I had no reason to go anywhere. On my laptop,
I would need to do it like right now.
So I got on the phone and called Andrews (Air Force Base). A C-9 was leaving that night with a roll call of 2210. I rushed home and started packing.
Normally I need a couple days to pack for these trips. But today, I only had a couple hours.
I made the flight. That was only because a family of four had to rush home to grab something they needed in Germany.
There were no more seats available. But if they didn't come back in time, I would be guaranteed a seat.
I never flew on Christmas Day. And I forgot how cold these planes got. I've never felt colder. My sandwich literally froze.
Spent Christmas Day in Ramstein. The thing about arriving in the winter is that there were actually rooms available.
Sometime around 3:00 AM (when it was still night back home), I found a flight to someplace warmer and exotic for only 150 Euros. What a steal, right.
Catch this: It was an Air France flight from Frankfurt to Paris. I was fortunate to have an overnight, 9-hour layover in Paris -- the only catch -- it was in Orly, an airport an hour and a half from CDG.
What a weird concept -- it was like having an overnight layover in DC but having to transfer from Reagan to Dulles on your own.
Orly was about as dead as Pompeii. The airport was closed but several of us managed to catch some ZZZs away from the cleaners and the security guards.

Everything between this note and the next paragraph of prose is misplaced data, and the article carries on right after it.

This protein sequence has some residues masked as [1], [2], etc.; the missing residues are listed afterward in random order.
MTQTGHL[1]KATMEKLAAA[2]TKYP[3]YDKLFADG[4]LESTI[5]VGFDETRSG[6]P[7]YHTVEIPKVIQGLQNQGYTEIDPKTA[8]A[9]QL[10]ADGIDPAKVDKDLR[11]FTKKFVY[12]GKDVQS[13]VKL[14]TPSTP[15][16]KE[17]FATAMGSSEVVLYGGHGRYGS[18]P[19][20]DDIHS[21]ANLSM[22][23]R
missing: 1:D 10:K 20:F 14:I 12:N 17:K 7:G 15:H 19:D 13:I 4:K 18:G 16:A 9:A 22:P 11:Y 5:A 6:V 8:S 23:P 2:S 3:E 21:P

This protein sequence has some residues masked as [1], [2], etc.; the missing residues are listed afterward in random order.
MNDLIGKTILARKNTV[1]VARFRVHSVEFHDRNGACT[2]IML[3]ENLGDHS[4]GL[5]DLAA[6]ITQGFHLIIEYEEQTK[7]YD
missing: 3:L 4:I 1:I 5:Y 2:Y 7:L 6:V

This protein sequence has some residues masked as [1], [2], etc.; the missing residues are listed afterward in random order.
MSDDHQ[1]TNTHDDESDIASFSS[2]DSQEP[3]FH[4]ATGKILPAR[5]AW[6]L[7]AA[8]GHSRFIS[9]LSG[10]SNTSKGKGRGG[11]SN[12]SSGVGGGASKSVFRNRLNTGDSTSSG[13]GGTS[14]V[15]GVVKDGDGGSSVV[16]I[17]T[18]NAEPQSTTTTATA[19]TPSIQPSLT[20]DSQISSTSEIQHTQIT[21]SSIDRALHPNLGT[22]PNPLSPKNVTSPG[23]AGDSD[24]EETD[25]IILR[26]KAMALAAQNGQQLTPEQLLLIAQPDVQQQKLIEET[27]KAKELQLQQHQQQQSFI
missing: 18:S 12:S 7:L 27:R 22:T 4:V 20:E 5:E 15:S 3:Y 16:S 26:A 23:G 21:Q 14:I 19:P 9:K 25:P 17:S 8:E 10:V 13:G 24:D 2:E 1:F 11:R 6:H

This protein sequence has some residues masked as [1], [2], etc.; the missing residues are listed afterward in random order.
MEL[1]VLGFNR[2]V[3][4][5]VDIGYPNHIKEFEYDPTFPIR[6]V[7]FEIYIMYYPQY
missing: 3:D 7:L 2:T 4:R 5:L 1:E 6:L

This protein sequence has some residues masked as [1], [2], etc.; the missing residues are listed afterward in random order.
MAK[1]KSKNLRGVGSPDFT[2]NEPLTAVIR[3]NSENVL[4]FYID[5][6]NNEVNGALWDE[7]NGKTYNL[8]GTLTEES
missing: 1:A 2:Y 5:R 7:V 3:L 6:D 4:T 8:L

The next morning, caught a puddle jumper from Paris to Barcelona -- should be excited, except I was dead tired.
Checked into Kabul, smack dab in the middle of Plaza Real in the center of the old city. With a name like that, how could I resist.
Hit the sack -- didn't even care about grabbing a bite.
Bright eyed and busy tailed by 6 pm. Got showered and checked my email. Mosied down the steps to see what was cooking out in bustling La Ramblas.
On the way down I met some nice vacationers: Brazilians, Canadian and two American sisters.
"Where're you going?"
"Marsella, the oldest bar in Barcelona."
It took us a while to get there. It was located in a far-away corner where working girls roamed the streets on a mission.
"Hemingway went there. So did Picasso."
We walked in, and the walls were stained chocolate brown from years and years of cigarette smoke. The whiskey bottles that lined the walls must have been a century old. Thick clumps of cobwebs lined the ceilings and chandelier, creating an ambience of character and age.
And what was the treat? Absinthe -- an acrid tasting glass of alcohol that burns if you swallow too fast.
You place a small fork over the glass, place a cube of sugar and pour water on it, until it dissolves.
That was the trick and it made the entire drink quite pleasing, albeit still strong.